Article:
Monday 27 June 2011

More Pollacks

It's my birthday and I spend it fishing with my brother in West Wales at a favourite "mark" which involves a difficult climb down a cliff on a promontory overlooking St Brides Bay (my picture shows the view higher up looking west to the scattering of rocks south of Ramsey Island). But the reward is being able to cast into deep water and so increase the chance of good size fish - pollack, mackerel, disappointing wrasse or highly-prized bass - especially in not so good weather and modest tides, both conditions applying today.

We find an elderly lady already down there using sand-eel under a float. She explains that she is a widow whose husband on his death-bed earnestly begged her to promise him not to climb down this very cliff after he was gone, an understandable request as it is a dangerous spot. But she was clear at that time that she would climb the cliff in future to fish. So I said "Did you tell him a white lie to put him at his ease?" She was surprised by this and said that on the contrary she told him she could not make the promise. On reflection I think she made the right ethical call on this. It is a mistake to over-indulge people nearing death about matters in the future. She may have given her husband a little anxiety but I dare say he respected her honesty. And of course she could go ahead and take the risk of climbing the cliff in future (as she had for some years) without a qualm.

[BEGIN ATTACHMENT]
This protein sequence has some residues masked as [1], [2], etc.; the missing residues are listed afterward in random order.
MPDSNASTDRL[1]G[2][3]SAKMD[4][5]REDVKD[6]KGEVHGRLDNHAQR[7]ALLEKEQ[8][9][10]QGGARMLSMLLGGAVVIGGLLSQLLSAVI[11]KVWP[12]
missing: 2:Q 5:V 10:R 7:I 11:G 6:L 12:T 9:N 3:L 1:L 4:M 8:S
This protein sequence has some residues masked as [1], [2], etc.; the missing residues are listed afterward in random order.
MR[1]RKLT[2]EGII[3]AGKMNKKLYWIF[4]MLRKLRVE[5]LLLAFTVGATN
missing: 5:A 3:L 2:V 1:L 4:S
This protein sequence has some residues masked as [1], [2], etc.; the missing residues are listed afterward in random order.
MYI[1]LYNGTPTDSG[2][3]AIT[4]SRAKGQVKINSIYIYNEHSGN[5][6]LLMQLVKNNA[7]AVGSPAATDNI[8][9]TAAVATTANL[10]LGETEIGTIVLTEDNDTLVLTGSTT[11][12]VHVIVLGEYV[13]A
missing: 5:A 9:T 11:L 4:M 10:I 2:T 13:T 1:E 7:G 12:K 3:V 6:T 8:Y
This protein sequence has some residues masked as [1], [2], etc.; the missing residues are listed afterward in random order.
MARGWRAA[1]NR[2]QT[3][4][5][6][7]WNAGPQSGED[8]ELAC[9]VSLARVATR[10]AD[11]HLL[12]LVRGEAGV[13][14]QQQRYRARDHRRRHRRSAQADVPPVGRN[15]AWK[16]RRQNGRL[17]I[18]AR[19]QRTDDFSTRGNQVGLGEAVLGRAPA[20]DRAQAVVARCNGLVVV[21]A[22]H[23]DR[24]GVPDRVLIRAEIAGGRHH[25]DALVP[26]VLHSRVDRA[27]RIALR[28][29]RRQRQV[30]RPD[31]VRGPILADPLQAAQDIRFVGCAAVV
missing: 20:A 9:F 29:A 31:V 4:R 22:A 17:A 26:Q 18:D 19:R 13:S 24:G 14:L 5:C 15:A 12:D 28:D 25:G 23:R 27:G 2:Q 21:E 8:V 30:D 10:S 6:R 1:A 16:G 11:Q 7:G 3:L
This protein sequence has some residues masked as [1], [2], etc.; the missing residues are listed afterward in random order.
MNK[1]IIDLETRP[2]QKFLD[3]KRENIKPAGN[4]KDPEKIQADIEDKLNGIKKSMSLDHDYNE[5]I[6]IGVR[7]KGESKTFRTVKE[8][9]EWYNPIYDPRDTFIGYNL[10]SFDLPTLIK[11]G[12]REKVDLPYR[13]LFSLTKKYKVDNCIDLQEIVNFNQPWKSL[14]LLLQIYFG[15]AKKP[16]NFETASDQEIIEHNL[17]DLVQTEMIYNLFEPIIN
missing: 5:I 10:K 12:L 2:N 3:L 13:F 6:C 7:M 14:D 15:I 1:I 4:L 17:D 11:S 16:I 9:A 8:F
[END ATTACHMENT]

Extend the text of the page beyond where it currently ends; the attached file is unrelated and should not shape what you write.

Feathers don't work so I try a rag-worm 5 feet under a float. Nothing happens when I cast it 30 yards and leave it for 15 minutes but when I reel it in it is grabbed violently when it is just a few feet from the rocks. The rod bends double when I strike and a huge pollack is landed with some difficulty, sufficient for my and Mrs B's dinner. That's all we catch but the old lady very kindly gives us two pollack which my brother takes home for his dinner.